Galileo declared that the Copernicus was right, that the earth revolved around the sun. He offered astronomical observations to support it. For this he was tried by the Catholic Church and forced to recant. But was the reason that his heliocentric theory contradicted the Bible, as almost everyone thinks?
Nope. Furthermore, Galileo was a devout Christian and his theories were actually mostly confirmed by Jesuits long before his trial. Galileo's greatest opposition came not from the church, but from secular quarters, including many other, prominent astronomers, including Tycho Brahe.
The real issue was that heliocentrism contradicted Aristotle and Ptolemy, who, despite having been pagans, were held in high regard by the Church and by academics and intellectuals of the day.
More: How Critics of Christianity Often Distort the Story of Galileo
Update: Via email from John Moore:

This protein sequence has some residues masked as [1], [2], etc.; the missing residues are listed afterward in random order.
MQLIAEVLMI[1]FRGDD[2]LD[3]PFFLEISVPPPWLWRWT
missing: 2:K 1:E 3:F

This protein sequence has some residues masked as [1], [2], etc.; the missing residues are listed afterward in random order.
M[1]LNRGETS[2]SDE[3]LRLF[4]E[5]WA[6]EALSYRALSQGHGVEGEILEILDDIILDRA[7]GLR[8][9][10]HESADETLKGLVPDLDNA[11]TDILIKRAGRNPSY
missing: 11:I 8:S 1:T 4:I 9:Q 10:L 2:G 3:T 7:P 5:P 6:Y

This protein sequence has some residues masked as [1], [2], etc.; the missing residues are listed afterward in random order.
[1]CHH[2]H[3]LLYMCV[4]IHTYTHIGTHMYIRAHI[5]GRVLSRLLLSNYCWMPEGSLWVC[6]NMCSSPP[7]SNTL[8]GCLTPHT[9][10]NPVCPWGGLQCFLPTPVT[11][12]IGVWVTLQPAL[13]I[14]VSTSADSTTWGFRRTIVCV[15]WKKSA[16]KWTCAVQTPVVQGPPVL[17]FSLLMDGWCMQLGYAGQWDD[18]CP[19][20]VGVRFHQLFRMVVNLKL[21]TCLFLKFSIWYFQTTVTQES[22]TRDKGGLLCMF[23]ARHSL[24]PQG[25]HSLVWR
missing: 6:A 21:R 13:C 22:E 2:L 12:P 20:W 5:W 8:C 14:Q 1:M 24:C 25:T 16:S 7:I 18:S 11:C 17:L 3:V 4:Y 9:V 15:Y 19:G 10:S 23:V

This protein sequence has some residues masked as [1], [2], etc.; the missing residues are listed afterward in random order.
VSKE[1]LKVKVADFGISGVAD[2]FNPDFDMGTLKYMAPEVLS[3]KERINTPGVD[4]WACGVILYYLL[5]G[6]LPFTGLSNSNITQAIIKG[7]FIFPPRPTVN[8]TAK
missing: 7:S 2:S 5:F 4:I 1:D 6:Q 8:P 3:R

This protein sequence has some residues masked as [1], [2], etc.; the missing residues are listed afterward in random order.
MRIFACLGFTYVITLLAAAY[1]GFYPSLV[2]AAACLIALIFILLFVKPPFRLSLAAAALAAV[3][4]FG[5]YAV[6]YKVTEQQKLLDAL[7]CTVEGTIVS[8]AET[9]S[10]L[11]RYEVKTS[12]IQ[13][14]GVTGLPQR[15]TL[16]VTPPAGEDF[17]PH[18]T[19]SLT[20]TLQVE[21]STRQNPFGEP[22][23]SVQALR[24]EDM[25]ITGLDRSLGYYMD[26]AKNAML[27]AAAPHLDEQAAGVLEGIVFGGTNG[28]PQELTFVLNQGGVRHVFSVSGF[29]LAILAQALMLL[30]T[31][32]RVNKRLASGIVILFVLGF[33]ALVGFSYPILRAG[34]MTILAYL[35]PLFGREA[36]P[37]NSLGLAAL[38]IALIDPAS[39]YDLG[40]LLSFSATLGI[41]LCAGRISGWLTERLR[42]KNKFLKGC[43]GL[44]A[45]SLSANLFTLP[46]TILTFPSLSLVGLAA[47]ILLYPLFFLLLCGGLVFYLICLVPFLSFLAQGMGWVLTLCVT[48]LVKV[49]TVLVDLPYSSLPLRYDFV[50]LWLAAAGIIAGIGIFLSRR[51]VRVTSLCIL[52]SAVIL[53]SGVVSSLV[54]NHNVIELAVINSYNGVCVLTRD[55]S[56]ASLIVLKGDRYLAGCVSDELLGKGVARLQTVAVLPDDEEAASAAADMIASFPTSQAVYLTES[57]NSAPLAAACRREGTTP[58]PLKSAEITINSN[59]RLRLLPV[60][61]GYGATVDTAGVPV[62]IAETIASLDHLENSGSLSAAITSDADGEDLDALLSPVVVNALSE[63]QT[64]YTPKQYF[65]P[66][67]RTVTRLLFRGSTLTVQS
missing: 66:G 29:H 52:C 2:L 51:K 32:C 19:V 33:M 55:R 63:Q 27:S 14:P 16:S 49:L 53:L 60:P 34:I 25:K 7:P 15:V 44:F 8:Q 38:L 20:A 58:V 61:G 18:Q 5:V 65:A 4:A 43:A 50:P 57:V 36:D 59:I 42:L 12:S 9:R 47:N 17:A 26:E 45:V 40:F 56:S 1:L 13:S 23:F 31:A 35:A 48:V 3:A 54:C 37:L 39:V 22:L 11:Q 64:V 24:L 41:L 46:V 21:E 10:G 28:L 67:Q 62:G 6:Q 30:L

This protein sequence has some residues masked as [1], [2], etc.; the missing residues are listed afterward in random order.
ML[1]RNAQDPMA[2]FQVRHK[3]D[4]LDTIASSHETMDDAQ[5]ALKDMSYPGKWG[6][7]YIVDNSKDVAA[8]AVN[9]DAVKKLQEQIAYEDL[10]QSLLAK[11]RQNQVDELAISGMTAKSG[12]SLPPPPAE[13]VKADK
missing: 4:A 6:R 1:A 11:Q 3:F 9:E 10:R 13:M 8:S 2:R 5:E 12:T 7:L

There was another important reason for Galileo's rather mild persecution: he intentionally ridiculed, in a book, important figures in the church establishment - a ridicule not necessary or even relevant to his scientific arguments. In those times, ridiculing important people wasn't too bright, and even his good friend, the Pope, was forced to act.
A couple of other assertions I have read:Good points, John, thanks!
- one reason some leading astronomers were against him was his incorrect and vehement insistence that all orbits were round
- he insisted that a miracle (the sun stood still) could not have happened because of his theories. That is a philosophically inconsistent assertion - especially given his belief in an omnipotent God.